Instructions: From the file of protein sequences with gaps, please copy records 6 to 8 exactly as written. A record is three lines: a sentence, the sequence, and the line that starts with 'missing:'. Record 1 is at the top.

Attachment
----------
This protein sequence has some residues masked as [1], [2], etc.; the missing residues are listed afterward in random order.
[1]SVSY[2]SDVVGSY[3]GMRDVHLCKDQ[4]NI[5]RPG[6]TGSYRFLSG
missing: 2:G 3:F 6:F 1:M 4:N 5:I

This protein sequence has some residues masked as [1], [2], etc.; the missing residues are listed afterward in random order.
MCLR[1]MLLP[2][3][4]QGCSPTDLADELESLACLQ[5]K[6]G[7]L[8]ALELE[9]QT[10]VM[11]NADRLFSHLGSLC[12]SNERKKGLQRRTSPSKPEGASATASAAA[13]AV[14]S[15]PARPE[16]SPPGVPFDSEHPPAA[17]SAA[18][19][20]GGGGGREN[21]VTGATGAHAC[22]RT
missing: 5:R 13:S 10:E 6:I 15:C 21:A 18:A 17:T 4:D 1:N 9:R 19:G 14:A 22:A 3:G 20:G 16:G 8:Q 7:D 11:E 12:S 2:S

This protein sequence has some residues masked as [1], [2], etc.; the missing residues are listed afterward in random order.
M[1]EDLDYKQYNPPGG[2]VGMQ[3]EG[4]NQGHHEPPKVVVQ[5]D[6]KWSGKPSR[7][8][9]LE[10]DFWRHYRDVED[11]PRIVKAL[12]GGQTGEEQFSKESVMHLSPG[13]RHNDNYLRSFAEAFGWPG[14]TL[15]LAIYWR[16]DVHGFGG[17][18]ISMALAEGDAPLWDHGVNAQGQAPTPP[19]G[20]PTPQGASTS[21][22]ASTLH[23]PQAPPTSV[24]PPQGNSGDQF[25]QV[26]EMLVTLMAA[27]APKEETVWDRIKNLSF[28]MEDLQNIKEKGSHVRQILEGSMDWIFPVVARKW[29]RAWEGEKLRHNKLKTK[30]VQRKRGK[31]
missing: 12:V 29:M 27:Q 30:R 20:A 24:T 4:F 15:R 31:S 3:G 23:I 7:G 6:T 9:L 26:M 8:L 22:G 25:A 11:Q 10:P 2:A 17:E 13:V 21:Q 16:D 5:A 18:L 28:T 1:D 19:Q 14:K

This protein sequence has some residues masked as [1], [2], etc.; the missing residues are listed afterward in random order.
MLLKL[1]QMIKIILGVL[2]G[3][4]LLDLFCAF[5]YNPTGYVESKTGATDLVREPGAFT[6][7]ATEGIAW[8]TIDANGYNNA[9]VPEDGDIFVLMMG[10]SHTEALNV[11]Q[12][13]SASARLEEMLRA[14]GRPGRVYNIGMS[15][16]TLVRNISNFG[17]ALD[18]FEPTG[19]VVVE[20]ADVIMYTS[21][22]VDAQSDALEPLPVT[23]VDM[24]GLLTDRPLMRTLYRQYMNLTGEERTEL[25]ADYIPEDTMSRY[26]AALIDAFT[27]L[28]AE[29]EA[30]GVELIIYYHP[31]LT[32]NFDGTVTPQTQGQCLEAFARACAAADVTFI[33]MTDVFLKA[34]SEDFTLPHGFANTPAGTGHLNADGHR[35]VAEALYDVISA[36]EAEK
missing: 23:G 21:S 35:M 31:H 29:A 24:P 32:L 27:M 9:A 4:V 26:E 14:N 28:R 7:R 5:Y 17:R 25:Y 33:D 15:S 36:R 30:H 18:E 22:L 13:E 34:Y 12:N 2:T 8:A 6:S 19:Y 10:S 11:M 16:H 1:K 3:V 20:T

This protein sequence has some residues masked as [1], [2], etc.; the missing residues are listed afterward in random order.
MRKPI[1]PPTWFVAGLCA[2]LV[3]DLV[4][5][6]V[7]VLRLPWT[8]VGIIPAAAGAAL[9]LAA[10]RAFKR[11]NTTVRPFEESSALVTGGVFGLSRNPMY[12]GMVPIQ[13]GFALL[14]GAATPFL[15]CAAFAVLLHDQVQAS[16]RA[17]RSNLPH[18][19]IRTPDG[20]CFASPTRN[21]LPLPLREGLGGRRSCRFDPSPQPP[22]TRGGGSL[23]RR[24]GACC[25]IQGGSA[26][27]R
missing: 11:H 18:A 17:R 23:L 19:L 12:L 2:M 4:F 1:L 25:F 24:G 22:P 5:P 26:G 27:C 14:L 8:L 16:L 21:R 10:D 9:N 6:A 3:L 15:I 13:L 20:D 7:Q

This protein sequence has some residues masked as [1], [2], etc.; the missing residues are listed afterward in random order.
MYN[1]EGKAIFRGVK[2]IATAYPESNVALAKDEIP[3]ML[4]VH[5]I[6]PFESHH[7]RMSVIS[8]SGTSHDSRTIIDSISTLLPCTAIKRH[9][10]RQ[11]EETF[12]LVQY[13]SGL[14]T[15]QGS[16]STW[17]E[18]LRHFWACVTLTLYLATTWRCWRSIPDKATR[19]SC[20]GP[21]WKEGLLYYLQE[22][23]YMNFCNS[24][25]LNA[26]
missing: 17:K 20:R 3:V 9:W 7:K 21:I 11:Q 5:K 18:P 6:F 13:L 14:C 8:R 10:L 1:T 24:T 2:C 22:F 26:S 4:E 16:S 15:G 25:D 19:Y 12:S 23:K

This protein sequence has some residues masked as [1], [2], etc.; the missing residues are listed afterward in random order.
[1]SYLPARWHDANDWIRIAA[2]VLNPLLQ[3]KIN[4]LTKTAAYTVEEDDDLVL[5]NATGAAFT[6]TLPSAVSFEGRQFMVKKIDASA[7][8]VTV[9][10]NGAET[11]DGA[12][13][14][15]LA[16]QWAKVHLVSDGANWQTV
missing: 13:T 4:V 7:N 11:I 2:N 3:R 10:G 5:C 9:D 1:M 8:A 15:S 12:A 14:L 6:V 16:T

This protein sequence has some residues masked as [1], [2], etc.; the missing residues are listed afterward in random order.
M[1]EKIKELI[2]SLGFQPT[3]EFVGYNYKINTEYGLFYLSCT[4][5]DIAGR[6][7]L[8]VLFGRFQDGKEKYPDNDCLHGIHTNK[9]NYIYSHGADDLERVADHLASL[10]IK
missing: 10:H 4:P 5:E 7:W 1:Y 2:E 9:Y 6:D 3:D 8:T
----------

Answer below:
This protein sequence has some residues masked as [1], [2], etc.; the missing residues are listed afterward in random order.
MYN[1]EGKAIFRGVK[2]IATAYPESNVALAKDEIP[3]ML[4]VH[5]I[6]PFESHH[7]RMSVIS[8]SGTSHDSRTIIDSISTLLPCTAIKRH[9][10]RQ[11]EETF[12]LVQY[13]SGL[14]T[15]QGS[16]STW[17]E[18]LRHFWACVTLTLYLATTWRCWRSIPDKATR[19]SC[20]GP[21]WKEGLLYYLQE[22][23]YMNFCNS[24][25]LNA[26]
missing: 17:K 20:R 3:V 9:W 7:K 21:I 11:Q 5:K 18:P 6:F 13:L 14:C 8:R 10:L 1:T 24:T 2:C 22:F 26:S 4:E 16:S 15:G 25:D 19:Y 12:S 23:K

This protein sequence has some residues masked as [1], [2], etc.; the missing residues are listed afterward in random order.
[1]SYLPARWHDANDWIRIAA[2]VLNPLLQ[3]KIN[4]LTKTAAYTVEEDDDLVL[5]NATGAAFT[6]TLPSAVSFEGRQFMVKKIDASA[7][8]VTV[9][10]NGAET[11]DGA[12][13][14][15]LA[16]QWAKVHLVSDGANWQTV
missing: 13:T 4:V 7:N 11:I 2:N 3:R 10:G 5:C 9:D 1:M 8:A 15:S 12:A 14:L 6:V 16:T

This protein sequence has some residues masked as [1], [2], etc.; the missing residues are listed afterward in random order.
M[1]EKIKELI[2]SLGFQPT[3]EFVGYNYKINTEYGLFYLSCT[4][5]DIAGR[6][7]L[8]VLFGRFQDGKEKYPDNDCLHGIHTNK[9]NYIYSHGADDLERVADHLASL[10]IK
missing: 10:H 4:P 5:E 7:W 1:Y 2:E 9:Y 6:D 3:D 8:T